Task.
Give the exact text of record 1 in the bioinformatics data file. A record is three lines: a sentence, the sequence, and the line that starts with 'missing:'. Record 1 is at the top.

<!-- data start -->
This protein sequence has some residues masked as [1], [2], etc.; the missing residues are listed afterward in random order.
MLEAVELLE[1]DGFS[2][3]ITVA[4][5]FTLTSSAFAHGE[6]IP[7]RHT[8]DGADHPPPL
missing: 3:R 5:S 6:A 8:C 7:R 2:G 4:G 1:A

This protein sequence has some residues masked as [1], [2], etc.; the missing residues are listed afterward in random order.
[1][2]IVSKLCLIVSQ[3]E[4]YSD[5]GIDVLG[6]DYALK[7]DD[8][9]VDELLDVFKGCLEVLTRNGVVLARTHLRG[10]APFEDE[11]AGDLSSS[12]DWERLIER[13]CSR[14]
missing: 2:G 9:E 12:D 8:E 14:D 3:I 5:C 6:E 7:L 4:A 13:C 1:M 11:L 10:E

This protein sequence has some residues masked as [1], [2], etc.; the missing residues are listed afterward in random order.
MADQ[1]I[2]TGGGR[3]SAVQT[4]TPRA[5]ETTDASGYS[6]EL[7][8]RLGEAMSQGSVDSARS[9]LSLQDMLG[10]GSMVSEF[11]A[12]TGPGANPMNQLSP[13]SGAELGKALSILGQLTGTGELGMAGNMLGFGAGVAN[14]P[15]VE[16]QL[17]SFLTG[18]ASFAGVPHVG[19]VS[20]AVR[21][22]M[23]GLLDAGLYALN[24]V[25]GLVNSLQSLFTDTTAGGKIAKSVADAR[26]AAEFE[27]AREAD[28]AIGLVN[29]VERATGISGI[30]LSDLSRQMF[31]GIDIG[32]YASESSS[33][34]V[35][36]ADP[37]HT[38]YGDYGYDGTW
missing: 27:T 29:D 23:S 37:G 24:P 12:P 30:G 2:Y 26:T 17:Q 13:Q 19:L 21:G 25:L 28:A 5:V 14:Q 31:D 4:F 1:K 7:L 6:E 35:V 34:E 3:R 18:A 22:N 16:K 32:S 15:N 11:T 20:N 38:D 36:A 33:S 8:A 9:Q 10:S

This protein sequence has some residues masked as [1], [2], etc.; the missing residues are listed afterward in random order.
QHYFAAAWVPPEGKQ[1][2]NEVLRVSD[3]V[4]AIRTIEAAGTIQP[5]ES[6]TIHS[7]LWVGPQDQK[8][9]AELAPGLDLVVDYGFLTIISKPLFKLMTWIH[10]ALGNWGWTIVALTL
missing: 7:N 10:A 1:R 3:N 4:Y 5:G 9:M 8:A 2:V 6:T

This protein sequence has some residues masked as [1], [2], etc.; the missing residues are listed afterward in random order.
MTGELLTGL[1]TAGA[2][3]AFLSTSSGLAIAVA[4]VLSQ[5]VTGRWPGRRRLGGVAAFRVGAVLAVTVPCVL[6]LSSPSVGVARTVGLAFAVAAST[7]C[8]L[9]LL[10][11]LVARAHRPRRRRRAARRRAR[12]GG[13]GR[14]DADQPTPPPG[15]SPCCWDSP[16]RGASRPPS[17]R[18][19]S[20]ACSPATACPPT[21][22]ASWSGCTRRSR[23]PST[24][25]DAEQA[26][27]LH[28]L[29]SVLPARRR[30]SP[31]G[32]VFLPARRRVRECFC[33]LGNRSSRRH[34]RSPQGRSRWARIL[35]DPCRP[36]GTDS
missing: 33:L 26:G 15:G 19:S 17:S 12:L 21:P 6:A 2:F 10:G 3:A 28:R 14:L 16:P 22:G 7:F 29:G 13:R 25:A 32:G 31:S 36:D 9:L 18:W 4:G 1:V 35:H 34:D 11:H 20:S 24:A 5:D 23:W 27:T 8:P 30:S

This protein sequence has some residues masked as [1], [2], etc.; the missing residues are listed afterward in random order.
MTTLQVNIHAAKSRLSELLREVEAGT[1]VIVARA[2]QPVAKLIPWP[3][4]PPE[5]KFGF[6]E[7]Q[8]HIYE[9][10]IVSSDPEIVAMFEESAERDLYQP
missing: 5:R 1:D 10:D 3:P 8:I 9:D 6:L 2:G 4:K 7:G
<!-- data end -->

This protein sequence has some residues masked as [1], [2], etc.; the missing residues are listed afterward in random order.
MLEAVELLE[1]DGFS[2][3]ITVA[4][5]FTLTSSAFAHGE[6]IP[7]RHT[8]DGADHPPPL
missing: 3:R 5:S 6:A 8:C 7:R 2:G 4:G 1:A